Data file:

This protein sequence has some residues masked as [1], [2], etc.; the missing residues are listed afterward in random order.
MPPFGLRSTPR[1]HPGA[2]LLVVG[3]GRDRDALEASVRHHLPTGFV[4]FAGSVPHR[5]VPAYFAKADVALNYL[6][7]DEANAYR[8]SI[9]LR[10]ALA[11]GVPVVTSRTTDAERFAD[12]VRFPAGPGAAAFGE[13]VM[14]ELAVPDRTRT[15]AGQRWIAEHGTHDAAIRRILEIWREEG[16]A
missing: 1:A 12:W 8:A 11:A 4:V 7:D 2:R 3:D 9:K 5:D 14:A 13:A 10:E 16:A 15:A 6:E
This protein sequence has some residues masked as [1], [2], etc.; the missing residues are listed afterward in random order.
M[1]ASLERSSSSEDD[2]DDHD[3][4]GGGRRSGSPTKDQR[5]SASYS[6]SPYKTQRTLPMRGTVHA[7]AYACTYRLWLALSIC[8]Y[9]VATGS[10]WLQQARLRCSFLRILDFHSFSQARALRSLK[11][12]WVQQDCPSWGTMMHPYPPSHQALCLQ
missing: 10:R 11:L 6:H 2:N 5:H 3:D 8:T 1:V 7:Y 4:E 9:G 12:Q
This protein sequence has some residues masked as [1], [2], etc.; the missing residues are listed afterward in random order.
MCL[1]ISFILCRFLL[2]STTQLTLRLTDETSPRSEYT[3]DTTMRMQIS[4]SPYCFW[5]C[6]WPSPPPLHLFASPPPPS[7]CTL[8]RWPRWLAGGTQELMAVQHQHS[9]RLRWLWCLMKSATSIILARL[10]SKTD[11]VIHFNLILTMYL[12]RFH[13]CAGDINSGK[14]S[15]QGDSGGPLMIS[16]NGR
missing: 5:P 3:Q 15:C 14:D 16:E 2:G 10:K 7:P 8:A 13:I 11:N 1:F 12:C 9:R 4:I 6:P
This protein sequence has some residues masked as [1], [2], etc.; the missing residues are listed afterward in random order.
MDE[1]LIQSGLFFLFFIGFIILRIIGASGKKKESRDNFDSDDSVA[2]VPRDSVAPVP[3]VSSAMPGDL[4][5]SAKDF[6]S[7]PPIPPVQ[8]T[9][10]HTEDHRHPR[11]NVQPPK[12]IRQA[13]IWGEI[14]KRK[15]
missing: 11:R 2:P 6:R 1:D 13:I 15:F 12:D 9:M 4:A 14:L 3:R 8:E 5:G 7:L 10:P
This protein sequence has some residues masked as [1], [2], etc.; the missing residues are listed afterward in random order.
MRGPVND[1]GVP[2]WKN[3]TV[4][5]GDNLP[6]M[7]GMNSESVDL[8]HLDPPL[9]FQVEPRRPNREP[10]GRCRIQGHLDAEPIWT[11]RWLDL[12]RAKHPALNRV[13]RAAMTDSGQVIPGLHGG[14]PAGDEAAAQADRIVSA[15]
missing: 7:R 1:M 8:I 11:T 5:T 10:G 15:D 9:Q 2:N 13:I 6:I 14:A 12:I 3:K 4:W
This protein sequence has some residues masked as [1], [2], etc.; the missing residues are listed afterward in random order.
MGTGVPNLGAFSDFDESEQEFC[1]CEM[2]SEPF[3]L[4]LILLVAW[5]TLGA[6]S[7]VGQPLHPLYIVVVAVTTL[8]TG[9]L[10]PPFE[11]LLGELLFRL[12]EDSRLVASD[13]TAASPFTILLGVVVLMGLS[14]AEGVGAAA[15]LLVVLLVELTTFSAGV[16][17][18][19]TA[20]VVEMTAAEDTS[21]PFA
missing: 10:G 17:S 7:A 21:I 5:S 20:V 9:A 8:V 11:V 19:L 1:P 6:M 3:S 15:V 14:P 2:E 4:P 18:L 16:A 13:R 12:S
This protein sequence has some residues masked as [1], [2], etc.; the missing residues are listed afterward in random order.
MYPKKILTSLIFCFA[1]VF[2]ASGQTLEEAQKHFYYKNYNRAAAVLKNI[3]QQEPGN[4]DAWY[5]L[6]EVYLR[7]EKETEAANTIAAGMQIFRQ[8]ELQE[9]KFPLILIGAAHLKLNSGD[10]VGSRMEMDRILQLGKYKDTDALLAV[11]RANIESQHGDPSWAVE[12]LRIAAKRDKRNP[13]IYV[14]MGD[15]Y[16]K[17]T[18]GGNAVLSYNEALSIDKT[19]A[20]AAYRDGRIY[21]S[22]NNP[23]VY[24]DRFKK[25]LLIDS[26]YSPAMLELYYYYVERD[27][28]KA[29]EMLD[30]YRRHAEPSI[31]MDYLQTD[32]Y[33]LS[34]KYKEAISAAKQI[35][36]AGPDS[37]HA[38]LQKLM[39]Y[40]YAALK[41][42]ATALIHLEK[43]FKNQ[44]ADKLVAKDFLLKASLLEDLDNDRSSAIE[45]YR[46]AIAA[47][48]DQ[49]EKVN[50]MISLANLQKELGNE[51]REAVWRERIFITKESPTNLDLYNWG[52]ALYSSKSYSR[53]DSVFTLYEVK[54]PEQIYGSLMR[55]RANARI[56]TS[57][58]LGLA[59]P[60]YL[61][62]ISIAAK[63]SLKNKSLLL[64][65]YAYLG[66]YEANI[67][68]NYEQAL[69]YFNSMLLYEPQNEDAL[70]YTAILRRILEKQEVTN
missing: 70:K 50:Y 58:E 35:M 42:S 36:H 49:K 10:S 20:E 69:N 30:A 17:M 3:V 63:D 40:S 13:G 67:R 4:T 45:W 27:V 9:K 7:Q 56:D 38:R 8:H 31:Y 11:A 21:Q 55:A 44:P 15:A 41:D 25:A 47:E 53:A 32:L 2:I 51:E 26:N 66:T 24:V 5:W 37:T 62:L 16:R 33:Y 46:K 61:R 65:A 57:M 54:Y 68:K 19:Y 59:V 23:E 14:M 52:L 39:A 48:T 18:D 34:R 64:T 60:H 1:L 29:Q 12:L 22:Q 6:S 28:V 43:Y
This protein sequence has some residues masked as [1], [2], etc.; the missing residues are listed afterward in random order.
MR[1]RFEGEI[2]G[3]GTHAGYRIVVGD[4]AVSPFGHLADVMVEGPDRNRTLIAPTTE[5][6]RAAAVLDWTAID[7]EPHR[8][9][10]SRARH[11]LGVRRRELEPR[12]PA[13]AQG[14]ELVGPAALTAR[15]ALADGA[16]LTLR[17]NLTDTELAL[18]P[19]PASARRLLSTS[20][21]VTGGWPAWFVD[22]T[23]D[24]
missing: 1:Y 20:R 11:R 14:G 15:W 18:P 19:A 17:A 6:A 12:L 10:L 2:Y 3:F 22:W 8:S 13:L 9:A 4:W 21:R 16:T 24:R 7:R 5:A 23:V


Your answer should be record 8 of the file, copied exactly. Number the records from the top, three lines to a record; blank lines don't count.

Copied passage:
This protein sequence has some residues masked as [1], [2], etc.; the missing residues are listed afterward in random order.
MR[1]RFEGEI[2]G[3]GTHAGYRIVVGD[4]AVSPFGHLADVMVEGPDRNRTLIAPTTE[5][6]RAAAVLDWTAID[7]EPHR[8][9][10]SRARH[11]LGVRRRELEPR[12]PA[13]AQG[14]ELVGPAALTAR[15]ALADGA[16]LTLR[17]NLTDTELAL[18]P[19]PASARRLLSTS[20][21]VTGGWPAWFVD[22]T[23]D[24]
missing: 1:Y 20:R 11:R 14:G 15:W 18:P 19:A 17:A 6:A 12:L 10:L 2:Y 3:F 22:W 8:S 13:L 9:A 4:W 21:R 16:T 24:R 7:R 5:A 23:V